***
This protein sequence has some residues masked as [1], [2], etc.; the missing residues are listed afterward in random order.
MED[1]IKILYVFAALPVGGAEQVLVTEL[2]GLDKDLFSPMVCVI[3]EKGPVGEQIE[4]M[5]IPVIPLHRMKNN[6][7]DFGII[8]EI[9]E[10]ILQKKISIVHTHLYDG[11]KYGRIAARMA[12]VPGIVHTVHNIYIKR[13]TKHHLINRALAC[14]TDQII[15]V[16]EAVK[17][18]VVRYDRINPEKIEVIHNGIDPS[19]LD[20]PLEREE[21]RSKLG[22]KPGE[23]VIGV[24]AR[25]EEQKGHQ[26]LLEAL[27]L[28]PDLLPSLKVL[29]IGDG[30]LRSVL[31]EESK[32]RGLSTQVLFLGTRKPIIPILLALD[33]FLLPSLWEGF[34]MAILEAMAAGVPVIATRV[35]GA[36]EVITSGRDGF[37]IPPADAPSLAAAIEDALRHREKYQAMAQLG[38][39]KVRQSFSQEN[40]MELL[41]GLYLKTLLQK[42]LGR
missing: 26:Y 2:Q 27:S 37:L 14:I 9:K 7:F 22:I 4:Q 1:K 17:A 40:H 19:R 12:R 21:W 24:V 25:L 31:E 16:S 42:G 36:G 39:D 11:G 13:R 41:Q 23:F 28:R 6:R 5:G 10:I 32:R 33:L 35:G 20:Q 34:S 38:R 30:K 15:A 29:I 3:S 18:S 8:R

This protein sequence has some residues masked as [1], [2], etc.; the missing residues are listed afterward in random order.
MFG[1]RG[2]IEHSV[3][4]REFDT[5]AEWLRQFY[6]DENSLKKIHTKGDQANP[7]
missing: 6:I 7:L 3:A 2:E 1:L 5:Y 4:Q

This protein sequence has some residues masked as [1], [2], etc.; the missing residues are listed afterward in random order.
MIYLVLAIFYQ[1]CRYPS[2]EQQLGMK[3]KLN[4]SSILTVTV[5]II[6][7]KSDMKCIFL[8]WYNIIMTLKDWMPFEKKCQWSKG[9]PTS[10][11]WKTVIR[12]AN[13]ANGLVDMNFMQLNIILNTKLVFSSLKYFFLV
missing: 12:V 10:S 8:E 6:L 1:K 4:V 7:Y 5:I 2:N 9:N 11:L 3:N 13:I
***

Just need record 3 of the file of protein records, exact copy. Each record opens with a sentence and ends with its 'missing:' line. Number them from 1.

This protein sequence has some residues masked as [1], [2], etc.; the missing residues are listed afterward in random order.
MIYLVLAIFYQ[1]CRYPS[2]EQQLGMK[3]KLN[4]SSILTVTV[5]II[6][7]KSDMKCIFL[8]WYNIIMTLKDWMPFEKKCQWSKG[9]PTS[10][11]WKTVIR[12]AN[13]ANGLVDMNFMQLNIILNTKLVFSSLKYFFLV
missing: 12:V 10:S 8:E 6:L 1:K 4:V 7:Y 5:I 2:N 9:N 11:L 3:N 13:I